A part of ESPN’s 30 for 30 documentary series, Small Potatoes: Who Killed the USFL? tells the story of the United States Football League. The USFL was not the first American football league to try to take on the NFL but, arguably, it was one of the most successful. Playing a spring/summer schedule, the USFL lasted for three seasons, from 1983 to 1985. During that time, the USFL introduced many rules that would later be adopted by the NFL, including the two-point conversion and the coach’s challenge. Several future NFL superstars, like Herschel Walker and Steve Young, got their start in the USFL.
So, why is the USFL nearly forgotten today? This documentary largely lays the blame at the feet of none other than Donald Trump. Long before he was President or even a reality TV star, Trump wanted to own a football team. When it became obvious that he wasn’t going to be able to buy an NFL team, Trump purchased the USFL’s New Jersey Generals. Trump not only decided that the USFL needed to switch to a fall schedule and compete directly with the NFL but, under his direction, the USFL also filed an antitrust lawsuit against the NFL. Ironically, the USFL won that lawsuit but were only awarded $3.75 in damages. With the league’s financial resources depleted by the lawsuit, the USFL suspended the 1986 season and never came back.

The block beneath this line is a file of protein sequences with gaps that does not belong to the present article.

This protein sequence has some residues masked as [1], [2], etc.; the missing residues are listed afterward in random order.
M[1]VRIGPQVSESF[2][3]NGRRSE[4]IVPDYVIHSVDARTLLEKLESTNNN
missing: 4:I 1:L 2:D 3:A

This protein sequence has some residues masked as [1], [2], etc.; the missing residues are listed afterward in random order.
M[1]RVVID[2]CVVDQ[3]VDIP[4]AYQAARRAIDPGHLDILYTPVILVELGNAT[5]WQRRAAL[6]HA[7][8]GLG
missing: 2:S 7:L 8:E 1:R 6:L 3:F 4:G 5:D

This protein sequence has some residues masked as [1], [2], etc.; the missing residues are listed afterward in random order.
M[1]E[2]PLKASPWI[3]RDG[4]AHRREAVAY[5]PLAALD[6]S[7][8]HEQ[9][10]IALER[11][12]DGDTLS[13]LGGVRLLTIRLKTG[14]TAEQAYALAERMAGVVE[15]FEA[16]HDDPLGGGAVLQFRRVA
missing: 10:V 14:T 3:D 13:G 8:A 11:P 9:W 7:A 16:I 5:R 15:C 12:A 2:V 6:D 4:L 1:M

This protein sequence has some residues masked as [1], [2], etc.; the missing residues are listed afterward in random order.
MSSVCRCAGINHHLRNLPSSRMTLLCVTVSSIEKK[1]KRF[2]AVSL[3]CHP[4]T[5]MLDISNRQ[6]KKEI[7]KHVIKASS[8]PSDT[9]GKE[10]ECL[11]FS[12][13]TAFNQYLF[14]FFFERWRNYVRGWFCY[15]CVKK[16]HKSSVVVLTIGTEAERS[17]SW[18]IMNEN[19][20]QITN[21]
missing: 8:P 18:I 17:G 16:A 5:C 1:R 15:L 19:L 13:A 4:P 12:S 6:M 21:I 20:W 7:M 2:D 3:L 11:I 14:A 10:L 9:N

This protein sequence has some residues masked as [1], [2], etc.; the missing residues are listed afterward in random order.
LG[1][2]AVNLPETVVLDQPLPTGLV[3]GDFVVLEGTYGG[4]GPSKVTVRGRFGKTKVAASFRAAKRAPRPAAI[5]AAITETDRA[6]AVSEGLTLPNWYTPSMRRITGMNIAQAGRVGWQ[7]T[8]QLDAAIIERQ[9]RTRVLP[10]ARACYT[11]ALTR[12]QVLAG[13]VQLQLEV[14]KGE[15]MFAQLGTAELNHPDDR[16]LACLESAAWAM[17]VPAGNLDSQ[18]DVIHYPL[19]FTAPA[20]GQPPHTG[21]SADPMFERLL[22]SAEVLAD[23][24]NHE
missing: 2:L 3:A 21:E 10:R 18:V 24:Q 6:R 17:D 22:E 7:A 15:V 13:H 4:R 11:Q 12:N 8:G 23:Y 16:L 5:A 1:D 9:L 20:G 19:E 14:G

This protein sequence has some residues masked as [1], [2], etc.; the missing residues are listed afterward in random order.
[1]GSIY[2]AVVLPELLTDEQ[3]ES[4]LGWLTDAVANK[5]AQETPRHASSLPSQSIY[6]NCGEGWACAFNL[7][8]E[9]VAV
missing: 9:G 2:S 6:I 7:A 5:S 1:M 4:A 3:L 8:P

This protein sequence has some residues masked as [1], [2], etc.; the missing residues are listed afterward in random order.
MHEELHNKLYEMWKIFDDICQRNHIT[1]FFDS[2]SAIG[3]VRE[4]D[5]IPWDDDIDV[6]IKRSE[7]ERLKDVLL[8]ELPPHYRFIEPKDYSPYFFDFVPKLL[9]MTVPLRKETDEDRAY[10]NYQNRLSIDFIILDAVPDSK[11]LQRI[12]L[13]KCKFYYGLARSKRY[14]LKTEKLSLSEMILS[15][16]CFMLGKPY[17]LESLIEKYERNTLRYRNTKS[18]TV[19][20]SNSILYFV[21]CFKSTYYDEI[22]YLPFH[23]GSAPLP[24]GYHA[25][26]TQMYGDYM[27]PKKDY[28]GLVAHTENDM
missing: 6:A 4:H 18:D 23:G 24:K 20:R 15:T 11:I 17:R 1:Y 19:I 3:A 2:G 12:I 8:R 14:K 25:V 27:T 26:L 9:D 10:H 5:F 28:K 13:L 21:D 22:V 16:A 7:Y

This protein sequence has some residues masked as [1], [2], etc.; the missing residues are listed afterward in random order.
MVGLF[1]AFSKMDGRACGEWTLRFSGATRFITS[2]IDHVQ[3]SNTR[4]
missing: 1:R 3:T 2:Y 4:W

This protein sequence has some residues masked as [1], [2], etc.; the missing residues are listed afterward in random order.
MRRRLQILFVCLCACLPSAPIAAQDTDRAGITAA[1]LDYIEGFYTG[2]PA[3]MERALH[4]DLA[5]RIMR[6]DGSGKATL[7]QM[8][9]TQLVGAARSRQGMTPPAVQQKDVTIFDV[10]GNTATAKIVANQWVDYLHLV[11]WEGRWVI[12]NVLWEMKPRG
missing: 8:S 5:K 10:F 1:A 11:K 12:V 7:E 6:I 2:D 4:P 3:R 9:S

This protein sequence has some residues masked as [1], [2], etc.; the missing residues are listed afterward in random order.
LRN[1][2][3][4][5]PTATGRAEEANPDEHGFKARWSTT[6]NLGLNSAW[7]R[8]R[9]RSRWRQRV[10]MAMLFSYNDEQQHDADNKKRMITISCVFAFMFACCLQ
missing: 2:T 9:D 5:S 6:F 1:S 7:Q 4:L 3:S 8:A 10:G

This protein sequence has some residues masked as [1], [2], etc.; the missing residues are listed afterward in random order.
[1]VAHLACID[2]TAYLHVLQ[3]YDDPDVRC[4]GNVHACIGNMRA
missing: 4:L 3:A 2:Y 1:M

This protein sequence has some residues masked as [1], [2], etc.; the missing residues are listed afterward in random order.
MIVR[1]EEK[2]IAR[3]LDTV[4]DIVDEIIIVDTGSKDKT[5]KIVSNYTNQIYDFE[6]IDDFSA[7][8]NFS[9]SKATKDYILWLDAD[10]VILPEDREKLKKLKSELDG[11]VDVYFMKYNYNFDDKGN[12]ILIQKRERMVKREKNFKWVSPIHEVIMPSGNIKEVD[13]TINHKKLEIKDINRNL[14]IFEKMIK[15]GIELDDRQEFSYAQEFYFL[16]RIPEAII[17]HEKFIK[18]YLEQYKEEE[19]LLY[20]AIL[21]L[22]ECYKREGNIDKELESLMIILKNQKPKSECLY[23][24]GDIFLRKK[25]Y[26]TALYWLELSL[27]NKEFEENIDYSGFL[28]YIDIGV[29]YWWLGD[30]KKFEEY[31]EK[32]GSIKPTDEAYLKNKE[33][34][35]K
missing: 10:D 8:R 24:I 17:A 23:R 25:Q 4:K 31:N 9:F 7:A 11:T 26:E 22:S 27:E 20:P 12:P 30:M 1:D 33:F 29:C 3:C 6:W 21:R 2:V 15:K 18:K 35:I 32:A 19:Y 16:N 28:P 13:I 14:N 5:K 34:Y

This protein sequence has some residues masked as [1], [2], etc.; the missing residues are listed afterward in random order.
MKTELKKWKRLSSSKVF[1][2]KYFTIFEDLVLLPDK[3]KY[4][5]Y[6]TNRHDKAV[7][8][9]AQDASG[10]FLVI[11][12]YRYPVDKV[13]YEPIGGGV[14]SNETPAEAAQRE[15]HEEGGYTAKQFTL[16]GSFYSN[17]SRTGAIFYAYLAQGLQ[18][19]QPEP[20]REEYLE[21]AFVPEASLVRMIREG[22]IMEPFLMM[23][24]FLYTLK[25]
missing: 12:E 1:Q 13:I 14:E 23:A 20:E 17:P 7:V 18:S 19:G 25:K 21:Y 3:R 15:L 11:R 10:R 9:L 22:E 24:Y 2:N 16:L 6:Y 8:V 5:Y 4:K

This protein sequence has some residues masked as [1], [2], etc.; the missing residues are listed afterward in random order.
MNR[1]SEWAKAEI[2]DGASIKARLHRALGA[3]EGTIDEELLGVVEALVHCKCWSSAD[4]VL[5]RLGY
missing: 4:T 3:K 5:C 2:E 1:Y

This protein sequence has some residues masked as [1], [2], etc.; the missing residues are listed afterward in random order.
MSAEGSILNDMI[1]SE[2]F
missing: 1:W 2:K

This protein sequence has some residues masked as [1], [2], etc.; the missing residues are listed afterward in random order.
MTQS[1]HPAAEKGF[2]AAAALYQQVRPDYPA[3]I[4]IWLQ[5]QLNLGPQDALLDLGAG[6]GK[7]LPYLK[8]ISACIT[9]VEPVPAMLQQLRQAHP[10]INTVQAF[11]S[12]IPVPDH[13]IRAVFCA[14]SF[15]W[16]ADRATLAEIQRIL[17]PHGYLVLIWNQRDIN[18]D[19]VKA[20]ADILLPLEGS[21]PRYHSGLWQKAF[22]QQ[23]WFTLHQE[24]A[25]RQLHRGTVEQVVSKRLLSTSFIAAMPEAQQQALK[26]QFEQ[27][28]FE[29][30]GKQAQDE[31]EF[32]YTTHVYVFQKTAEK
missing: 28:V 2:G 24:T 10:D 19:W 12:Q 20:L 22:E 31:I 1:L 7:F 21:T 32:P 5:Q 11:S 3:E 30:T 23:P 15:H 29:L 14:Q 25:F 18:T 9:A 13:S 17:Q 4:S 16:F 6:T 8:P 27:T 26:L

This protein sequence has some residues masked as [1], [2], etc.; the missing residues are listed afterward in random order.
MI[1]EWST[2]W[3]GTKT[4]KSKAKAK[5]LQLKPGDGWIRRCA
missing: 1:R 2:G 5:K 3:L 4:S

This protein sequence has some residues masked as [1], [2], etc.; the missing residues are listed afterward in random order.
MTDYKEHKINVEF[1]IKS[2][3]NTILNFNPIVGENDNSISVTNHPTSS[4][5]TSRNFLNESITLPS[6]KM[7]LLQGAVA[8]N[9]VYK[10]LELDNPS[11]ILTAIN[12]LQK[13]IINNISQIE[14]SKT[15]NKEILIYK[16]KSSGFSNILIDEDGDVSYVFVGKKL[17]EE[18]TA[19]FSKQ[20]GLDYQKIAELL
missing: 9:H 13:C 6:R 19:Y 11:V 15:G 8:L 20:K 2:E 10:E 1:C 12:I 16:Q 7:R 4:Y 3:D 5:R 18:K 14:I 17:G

For all the legitimate criticism that can be directed towards ESPN, the 30 for 30 documentaries have been consistently excellent. While Small Potatoes features plenty of exciting game footage and interviews with former USFL players, it’s not surprising that the most interesting thing about it is listening to Trump revealingly discuss his time as a USFL team owner with the same mix of self-aggrandizement and defensive posturing that he uses to discuss the size of the crowd at his inauguration. Unlike the majority of the players and former owners interviewed in Small Potatoes (including Burt Reynolds, who was one of the owners of the Tampa Bay Bandits), Trump still appears to take it personally that he was never taken seriously as the owner of a football team.
I did not know anything about the USFL before I watched Small Potatoes. My only complaint is that I wish it had been longer. The story of the USFL was too interesting to be confined to just one hour.